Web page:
At the trial of a criminal case, the judge acted properly within her discretion in striking an improper remark of the prosecutor in his opening statement, in giving cautionary instructions to the jury that the opening statements were not evidence, and in denying the defendant's motion for a mistrial based on the opening statement. [10-11]
At the trial of three identically worded indictments alleging rape of a child under sixteen, the judge incorrectly, on her own motion, submitted only one of the three indictments to the jury and, after a guilty verdict was returned, dismissed the remaining two indictments; as a consequence, where there was evidence presented at trial that would have supported separate convictions and would have justified multiple punishments, and where it was not possible to determine what specific act formed the basis of the defendant's conviction, principles of double jeopardy precluded retrial of the defendant on those two indictments. [11-13]
INDICTMENTS found and returned in the Superior Court Department on February 14, 1995.
The cases were tried before Judith A. Cowin, J.
Richard J. Shea for the defendant.
Kelly-Anne DeFao, Assistant District Attorney, for the Commonwealth.
GREENBERG, J. Robert Riberio was convicted of one count of rape of a child (G. L. c. 265, s.23), two counts of indecent assault and battery on a child under fourteen (G. L. c. 265, s. 13B), and one count of indecent assault and battery on a person fourteen or older (G. L. c. 265, s. 13H). At Riberio's jury trial, the prosecutor made an opening statement that contrasted the children's vulnerability with the defendant's
predatory conduct. When the prosecutor finished his opening, defense counsel objected, saying that "[I]t was a final argument couched in an opening statement." Refusal by the trial judge to declare a mistrial on this account is the principal ground of appeal. We decide that the judge was warranted in denying the defendant's motion. There is a subsidiary appellate issue brought up by the government in a cross appeal concerning the dismissal of two of what originally had been three rape indictments.
Taking the evidence - much of it in the form of testimony of the complainants - in the light most favorable to the Commonwealth, the jury could find the following. The defendant lived with the complainants, Lisa and Vivian [Note 1], and their mother, for four years. Lisa testified that when she was six years old, the defendant began to touch her indecently, escalating as she grew older to oral, digital, and vaginal rapes. Vivian, four years older than Lisa, testified that the defendant also subjected her to indecent touchings during the same time period. The children did not disclose their molestation out of fear that such news would upset their mother. A younger brother, who had witnessed one of the assaults, also never spoke out. Finally, in 1994, when she was fifteen years old, Lisa told her mother. That disclosure so upset the mother that she called the police, who promptly arrested the defendant.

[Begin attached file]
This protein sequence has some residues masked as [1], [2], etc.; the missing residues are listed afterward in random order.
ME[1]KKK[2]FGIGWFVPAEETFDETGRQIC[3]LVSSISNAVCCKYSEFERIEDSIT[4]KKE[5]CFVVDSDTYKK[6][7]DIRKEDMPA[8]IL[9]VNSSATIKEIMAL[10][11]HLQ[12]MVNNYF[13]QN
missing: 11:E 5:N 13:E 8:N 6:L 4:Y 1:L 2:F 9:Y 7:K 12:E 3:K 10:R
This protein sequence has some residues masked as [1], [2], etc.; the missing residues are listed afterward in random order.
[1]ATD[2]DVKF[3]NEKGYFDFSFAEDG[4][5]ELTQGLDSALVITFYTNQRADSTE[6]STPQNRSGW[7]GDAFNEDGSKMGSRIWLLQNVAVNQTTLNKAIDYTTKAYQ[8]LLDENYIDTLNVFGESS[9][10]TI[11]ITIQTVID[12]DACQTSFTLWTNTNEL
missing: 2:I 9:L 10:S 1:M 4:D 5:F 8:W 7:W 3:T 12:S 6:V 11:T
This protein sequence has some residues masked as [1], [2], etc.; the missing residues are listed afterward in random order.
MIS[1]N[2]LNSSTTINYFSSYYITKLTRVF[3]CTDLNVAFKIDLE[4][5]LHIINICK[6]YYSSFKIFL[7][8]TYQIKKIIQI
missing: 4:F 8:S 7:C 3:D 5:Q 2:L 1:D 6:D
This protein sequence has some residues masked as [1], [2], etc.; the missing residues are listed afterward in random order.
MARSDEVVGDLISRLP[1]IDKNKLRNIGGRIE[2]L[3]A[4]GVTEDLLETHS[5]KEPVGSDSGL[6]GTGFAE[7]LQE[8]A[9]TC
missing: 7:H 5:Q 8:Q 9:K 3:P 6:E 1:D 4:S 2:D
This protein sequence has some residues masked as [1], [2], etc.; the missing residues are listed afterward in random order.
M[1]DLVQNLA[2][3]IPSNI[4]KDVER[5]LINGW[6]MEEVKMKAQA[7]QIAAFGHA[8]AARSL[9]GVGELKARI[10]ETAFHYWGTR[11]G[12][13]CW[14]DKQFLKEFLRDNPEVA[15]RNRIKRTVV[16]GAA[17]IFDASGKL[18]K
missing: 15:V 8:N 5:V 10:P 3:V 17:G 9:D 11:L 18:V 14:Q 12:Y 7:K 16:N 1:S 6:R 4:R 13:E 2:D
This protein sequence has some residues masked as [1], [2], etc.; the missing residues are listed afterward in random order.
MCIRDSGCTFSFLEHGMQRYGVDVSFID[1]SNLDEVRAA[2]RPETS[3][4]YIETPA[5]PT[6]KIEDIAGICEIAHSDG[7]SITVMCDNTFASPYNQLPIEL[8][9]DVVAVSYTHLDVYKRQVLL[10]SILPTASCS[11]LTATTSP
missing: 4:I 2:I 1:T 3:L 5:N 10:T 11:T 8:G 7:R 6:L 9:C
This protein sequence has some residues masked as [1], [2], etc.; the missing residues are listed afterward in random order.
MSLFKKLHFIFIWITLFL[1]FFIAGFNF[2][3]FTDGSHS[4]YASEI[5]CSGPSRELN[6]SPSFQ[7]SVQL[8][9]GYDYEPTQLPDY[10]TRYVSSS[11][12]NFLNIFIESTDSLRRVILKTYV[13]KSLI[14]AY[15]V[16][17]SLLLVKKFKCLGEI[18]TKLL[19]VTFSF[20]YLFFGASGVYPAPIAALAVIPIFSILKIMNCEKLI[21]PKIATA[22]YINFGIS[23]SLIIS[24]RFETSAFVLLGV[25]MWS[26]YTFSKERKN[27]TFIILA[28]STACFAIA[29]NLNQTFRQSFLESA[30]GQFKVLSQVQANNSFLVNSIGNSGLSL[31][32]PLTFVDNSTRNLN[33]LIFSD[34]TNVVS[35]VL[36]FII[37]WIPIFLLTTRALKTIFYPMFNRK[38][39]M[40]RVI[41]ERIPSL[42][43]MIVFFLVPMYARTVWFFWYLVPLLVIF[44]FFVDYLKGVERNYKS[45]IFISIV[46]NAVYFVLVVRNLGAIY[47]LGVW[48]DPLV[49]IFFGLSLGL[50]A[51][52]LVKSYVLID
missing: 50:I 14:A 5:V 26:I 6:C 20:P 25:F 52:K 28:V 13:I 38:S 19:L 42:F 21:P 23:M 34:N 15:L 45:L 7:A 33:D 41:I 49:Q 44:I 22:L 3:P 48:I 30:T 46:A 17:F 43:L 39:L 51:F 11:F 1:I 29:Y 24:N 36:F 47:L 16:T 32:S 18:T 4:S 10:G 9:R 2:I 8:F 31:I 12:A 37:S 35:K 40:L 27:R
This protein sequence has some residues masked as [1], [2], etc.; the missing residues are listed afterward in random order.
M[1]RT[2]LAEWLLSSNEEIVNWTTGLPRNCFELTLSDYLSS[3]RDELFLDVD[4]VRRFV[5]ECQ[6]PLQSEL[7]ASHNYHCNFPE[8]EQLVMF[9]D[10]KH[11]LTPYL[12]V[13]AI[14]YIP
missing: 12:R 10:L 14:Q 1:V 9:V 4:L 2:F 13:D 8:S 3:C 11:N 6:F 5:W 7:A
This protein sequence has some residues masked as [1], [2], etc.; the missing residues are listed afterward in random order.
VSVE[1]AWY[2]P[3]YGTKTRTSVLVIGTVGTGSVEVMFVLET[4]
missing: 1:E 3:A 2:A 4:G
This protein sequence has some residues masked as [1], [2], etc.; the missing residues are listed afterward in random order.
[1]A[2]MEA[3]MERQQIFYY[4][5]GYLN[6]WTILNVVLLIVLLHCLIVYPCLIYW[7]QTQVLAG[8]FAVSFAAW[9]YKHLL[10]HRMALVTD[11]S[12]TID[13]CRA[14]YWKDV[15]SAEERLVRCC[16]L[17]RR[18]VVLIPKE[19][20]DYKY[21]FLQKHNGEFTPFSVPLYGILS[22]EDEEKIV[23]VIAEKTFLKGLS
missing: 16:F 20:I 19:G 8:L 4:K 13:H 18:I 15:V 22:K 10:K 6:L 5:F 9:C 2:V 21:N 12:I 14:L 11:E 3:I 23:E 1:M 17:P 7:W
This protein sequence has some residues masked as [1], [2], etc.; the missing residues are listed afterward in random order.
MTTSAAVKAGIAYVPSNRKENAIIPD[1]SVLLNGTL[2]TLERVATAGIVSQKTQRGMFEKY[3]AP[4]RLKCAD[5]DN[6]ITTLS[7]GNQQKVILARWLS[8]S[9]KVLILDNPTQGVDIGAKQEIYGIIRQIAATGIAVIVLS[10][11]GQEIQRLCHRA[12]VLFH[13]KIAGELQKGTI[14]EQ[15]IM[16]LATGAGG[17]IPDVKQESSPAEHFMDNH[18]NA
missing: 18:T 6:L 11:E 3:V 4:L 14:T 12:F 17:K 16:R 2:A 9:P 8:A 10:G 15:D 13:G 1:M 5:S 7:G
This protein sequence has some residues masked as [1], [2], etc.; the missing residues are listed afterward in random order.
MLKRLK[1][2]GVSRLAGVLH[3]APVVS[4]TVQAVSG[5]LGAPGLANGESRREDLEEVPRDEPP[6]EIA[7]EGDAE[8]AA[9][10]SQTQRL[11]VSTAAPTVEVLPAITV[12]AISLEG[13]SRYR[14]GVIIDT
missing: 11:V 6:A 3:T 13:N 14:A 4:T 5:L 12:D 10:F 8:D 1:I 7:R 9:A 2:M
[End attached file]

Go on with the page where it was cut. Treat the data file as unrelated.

1. Opening statement. The prosecutor began by describing the defendant as "[T]hat man who was [Lisa's] caretaker [who] sexually molested her for his own sick sexual gratification before she was seven years old. And he is sitting with us in the courtroom today, ladies and gentleman, right there." The defendant objected, and the judge struck the word "sick." In front of the jury, she told the prosecutor she was cautioning him. He acknowledged her reprimand, and continued with his opening. Toward the end of his presentation, the prosecutor said, "[T]he most critical and direct evidence you will hear in this courtroom is from [Lisa] as to what happened to her when she takes the stand. Why would she lie?" And he suggested that, "when you hear from [Lisa], when you hear from [Vivian, her sister], when you hear from the brother . . . , there will be no doubt that this defendant systematically targeted these two young girls for over four years for his own sexual gratification. That he molested [Lisa] in her room dozens and dozens of times under the guise of putting her to bed; the so-called man
of the house." He wound up by telling the jury that, at the end of the case, he would ask for "a verdict based on the evidence, based on what the girls tell you." He then added, "And I suggest to you that that is going to be a verdict of guilty." The defendant objected to the last suggestion, and the judge quickly told the jury that it was struck. At this point, the judge cautioned the jury that opening statements are not evidence, but "simply a statement of what the Commonwealth is expecting to present as evidence."
There followed an extended discussion between the judge, defense counsel, and the prosecutor after the jury had been excused. Defense counsel objected to the entire opening as argumentative [Note 2]. In response, the judge asked defense counsel to identify particular parts of the prosecutor's speech which he found objectionable. At that point, defense counsel could point to nothing in particular. The judge then ordered the court reporter to reproduce a transcript of the prosecutor's opening to allow counsel to determine which portions he wanted struck from the record.